New Gartner MQ: Rattling the Birdcage vs Upsetting the Applecart

I'm probably the last to chime in on the new Gartner iBPMS Magic Quadrant. Adam Deane's hilarious sendup cannot be topped, and Scott Francis's uber-thoughtful three-parter is also excellent, but possibly takes it more seriously than it deserves. Both are well worth reading. Here is my take.

Many of us, at some point in our careers, have suffered through a corporate reorg following a bad quarter. A few people at the bottom get laid off, some bold new theme is announced, and the ones who drove the company into the ditch mostly take new positions within the executive suite. Back at Wang in the late 1980s we called it "rattling the birdcage." A lot of squawking and feathers flying, after which the same birds are still in the cage, just on different perches.

In a way, that's how I've always felt about the Magic Quadrants and Waves. The goal is to draw a reasonably big box around a set of vendors to scope the competition and then provide some semi-defensible ranking of the competitors. When the ranking is published, there is the predictable crowing and squawking and the dots move around a bit, but the products have all gotten better (and possibly less differentiated) than they were in the previous round. In the early phases of a technology space, the ranking criteria play a valuable role in defining a "whole product" offering. When Gartner coined the term BPM Suite - was that around 7 or 8 hears ago? - you had a hodgepodge of vendors from different backgrounds - human workflow, integration middleware, document management - all talking the same language of business process. The MQ played a huge role in defining the features and functions of a BPMS that could handle a range of process types. Today, almost every product listed in the most recent BPMS MQ is almost unimaginably good compared to the very best products listed in the first BPMS MQ.

Once all the competitors can tick off all the boxes in the checklist, you need to raise the bar. The overarching goal of BPM technology - let's call it empowering business to manage, monitor, and improve their important business processes - is still far from a solved problem. We still need better tools, more business-friendly, more cloud-ready, better able to deal with business events and ad-hoc tasks, with mobile devices, with Big Data, etc etc. That's what bpmNEXT is all about - if you don't know about it, check out BPM is not at the end of the line. The basic problem statement has not changed, but the tools and techniques to solve it continue to evolve.

If there is some general organizing principle around the evolution, I would call it enlarging the coverage from a structured orchestration model to embrace also sense-and-respond behaviors. Last spring Gartner captured this next wave of BPM perfectly in its conception of "intelligent business operations". But instead of simply adding them to the BPMS checklist, they elevated the new IBO capabilities to the sine qua non for the new MQ. Instead of rattling the birdcage, they decided to upset the applecart. BPMS vendors that could tick off almost all the boxes in the previous MQ were booted out entirely. Time will tell, but I think that was counterproductive.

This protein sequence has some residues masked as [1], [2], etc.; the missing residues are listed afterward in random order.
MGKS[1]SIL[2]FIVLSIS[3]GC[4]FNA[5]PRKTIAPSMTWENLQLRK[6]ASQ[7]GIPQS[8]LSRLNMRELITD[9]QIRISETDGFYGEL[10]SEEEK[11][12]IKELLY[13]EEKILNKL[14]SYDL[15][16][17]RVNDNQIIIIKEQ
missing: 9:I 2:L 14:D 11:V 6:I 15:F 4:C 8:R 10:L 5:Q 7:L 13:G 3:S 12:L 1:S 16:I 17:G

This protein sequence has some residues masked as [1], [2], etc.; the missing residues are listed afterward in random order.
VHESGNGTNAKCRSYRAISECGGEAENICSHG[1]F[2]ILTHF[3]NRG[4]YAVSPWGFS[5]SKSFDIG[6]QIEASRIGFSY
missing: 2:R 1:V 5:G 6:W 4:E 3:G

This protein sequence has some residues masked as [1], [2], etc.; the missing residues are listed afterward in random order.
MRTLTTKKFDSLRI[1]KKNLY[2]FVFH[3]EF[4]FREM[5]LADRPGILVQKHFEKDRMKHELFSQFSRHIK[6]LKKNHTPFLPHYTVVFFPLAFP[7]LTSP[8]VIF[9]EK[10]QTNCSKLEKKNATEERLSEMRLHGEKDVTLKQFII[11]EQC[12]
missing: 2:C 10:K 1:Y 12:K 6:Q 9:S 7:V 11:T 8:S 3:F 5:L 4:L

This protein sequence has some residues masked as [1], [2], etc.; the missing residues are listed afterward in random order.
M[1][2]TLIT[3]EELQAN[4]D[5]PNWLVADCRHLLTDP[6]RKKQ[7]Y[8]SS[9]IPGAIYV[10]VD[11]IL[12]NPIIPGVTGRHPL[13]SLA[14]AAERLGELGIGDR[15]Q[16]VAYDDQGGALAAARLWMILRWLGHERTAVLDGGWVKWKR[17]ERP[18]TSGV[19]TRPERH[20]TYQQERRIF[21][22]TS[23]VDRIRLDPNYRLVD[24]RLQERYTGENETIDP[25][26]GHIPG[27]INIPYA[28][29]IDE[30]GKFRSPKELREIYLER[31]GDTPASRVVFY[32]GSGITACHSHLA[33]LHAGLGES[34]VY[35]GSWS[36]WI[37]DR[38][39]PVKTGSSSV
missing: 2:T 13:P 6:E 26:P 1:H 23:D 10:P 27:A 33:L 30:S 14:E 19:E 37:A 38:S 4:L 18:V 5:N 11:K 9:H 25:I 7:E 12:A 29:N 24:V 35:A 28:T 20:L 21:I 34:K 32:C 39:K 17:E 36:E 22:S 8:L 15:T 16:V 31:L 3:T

In the MQ report, Gartner warns, "Do not compare the new iBPMS Magic Quadrant with the prior 2010 BPMS Magic Quadrant. They service different audiences." With all due respect, that is absurd. There is not a separate audience for iBPMS. The problem statement is essentially the same as it has always been. This is the natural evolution of BPM technology. The audience is the same, but the ranking criteria have changed. I think it's fine that Gartner puts significant weight behind the new IBO features. It's a good thing. It has the potential to drive the market forward, as the MQ always has in the past. But it also has the potential to be ignored by the broader BPM community as biased or serving a small special constituency.

In the new MQ, Pega, Appian, and IBM stand out from the rest. Scott Francis now calls them the only three Vendors That Matter. I think that is ridiculous. Those three products are all very good, I agree, but in different ways. Pega's deeply embedded rules foundation, Appian's early bet on cloud and mobile technology, and IBM's agile/iterative "playback"-oriented collaborative design paradigm give each of them outstanding advantages. But all have weaknesses, too, and none yet meets the customer need for a single platform that addresses the whole spectrum of process types, in addition to embracing IBO and case management.

If Gartner truly believes that iBPMS and BPMS MQ's address "different audiences," here's a suggestion. They could repurpose all that research and generate a new BPMS MQ for the mainstream BPM marketplace that includes both IBO and "regular" BPM capabilities. Can't we go back to just rattling the birdcage?